Essentially, YRS is a network for developers aged 18 and under. When it kicked off in 2009, it had 50 members – all of whom had to be hand picked because they were learning on their own in total isolation. Nobody had a list because there was no formal support or education network. They were, quite literally, off grid.
Three years later, the network has 600 members and 42 centres across the UK. It puts young coders in touch via events, and helps them stay in touch so they can learn from each other. As Emma Mulqueeny, founder of YRS, put it, the organisation is trying to find and engage with “every kid who is sitting in a bedroom trying to do this alone.”
There are lessons in all this for the government, lessons which one can’t help but hope are heeded when plans for that much talked about new ICT curriculum are finally put together.
First of all, we have to re-engage young people with the guts of technology, not just the shiny devices, and social tools. Yes, skilled teachers are important, but starting with the theory is, in my opinion, a mistake. Let them play with technology, and the questions about theory will come – more importantly, the answers will be listened to and absorbed with gusto.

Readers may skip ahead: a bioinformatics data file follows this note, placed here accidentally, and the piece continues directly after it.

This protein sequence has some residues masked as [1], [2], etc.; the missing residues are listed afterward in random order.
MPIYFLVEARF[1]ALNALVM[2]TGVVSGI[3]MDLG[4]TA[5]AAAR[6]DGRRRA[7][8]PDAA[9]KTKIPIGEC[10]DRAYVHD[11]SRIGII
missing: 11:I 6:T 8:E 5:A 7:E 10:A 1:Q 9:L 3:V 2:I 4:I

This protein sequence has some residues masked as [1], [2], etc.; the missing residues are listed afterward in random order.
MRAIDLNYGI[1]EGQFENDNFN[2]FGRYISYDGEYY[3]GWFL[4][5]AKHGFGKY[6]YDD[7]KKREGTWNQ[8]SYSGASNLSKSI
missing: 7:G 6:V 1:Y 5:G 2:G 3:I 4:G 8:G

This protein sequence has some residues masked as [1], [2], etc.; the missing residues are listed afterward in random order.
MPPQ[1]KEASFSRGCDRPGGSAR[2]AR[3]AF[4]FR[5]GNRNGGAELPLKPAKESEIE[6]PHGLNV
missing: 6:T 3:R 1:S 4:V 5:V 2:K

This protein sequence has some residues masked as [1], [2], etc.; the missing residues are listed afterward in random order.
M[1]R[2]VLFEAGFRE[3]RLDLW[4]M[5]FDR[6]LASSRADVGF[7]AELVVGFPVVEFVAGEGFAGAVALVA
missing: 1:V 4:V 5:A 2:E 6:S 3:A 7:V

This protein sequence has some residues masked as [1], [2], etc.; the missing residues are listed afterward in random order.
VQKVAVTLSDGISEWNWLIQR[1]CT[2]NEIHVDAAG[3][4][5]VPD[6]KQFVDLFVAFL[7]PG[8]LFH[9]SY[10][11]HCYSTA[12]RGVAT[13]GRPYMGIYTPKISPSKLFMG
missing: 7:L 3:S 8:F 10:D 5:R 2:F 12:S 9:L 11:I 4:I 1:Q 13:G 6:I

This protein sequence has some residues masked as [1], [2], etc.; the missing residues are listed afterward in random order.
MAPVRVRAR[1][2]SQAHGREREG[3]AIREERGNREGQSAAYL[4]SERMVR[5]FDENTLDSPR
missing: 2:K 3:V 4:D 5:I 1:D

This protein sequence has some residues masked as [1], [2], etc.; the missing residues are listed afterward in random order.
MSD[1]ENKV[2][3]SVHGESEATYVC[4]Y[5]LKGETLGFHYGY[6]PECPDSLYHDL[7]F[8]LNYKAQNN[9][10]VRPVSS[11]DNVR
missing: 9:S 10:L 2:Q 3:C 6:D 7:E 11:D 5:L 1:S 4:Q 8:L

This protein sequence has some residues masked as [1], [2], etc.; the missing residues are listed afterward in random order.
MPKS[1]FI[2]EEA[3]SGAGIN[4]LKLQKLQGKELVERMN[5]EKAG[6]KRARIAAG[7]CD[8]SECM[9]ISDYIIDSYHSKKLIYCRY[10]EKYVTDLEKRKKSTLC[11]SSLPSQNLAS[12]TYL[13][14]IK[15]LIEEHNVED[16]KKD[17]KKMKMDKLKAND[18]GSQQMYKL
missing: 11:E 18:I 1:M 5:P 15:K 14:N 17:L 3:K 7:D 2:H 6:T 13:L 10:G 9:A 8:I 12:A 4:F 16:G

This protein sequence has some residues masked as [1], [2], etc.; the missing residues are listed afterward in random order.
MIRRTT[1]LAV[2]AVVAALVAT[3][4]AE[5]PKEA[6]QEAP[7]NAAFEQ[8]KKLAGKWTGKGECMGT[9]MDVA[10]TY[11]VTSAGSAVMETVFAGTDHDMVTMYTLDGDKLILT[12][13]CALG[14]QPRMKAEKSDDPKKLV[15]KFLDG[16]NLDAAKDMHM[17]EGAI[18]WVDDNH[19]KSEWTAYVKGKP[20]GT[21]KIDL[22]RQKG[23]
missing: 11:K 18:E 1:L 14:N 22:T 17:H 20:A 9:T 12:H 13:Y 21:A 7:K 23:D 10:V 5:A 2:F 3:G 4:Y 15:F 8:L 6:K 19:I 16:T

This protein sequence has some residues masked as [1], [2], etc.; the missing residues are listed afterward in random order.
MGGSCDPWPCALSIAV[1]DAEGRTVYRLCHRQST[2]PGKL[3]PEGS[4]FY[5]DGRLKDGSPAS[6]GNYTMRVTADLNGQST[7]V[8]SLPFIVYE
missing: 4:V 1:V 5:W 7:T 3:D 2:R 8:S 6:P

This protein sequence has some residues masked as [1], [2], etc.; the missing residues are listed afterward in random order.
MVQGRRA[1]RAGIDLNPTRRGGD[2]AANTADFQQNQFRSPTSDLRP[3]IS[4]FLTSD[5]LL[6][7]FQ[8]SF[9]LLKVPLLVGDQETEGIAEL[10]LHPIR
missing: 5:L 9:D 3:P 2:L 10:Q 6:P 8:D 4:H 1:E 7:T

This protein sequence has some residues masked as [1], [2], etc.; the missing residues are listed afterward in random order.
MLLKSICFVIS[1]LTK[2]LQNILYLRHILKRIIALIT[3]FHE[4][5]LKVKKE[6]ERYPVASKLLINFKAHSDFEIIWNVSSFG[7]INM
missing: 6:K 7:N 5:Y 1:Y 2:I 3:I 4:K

Here’s a thought. There are currently 4.2 million 11-16 year olds in the UK. The total cost of providing one Raspberry Pi device to share between three – so they can experiment with technology as part of a refreshed ICT curriculum – would be about £30m (and that’s retail price). For a country apparently so keen to produce ‘the next Tim Berners-Lee’ that does not seem a very high price to pay. Something like that has already started, Google, in conjunction with the Raspberry Pi Foundation, are planning to give away 15,000 Raspberry Pi devices to schools in the UK. With over 4,000 secondary schools in the UK it is less than 4 devices per school; but it’s a start.
Secondly, make sure there is extra-curricular provision for those kids that want to do more than is possible in a one hour lesson once every ten days. The lesson from YRS is pretty clear – they are out there and engaging with them creates a ripple effect. More get involved as friends hear about their exploits. They start to learn from each other much faster than they can learn from a teacher, trained by Microsoft and Facebook or not – and they innovate, rather than copying tried and tested routes. Isn’t that what we want? Innovators?
That combination of experimentation and the ripple effect that comes when you give these kids a chance to work together and learn from each other with the support of skilled educators could offer a powerful means by which to re-ignite interest in technology – because it draws on things they are already doing.
Those of us who hope to see a new generation of Berners-Lees emerge can only hope that the government listens as much to students as it does to think tanks and industry when it comes to ICT education – and that is a sentiment that I feel confident 100% of Realtimers would agree with.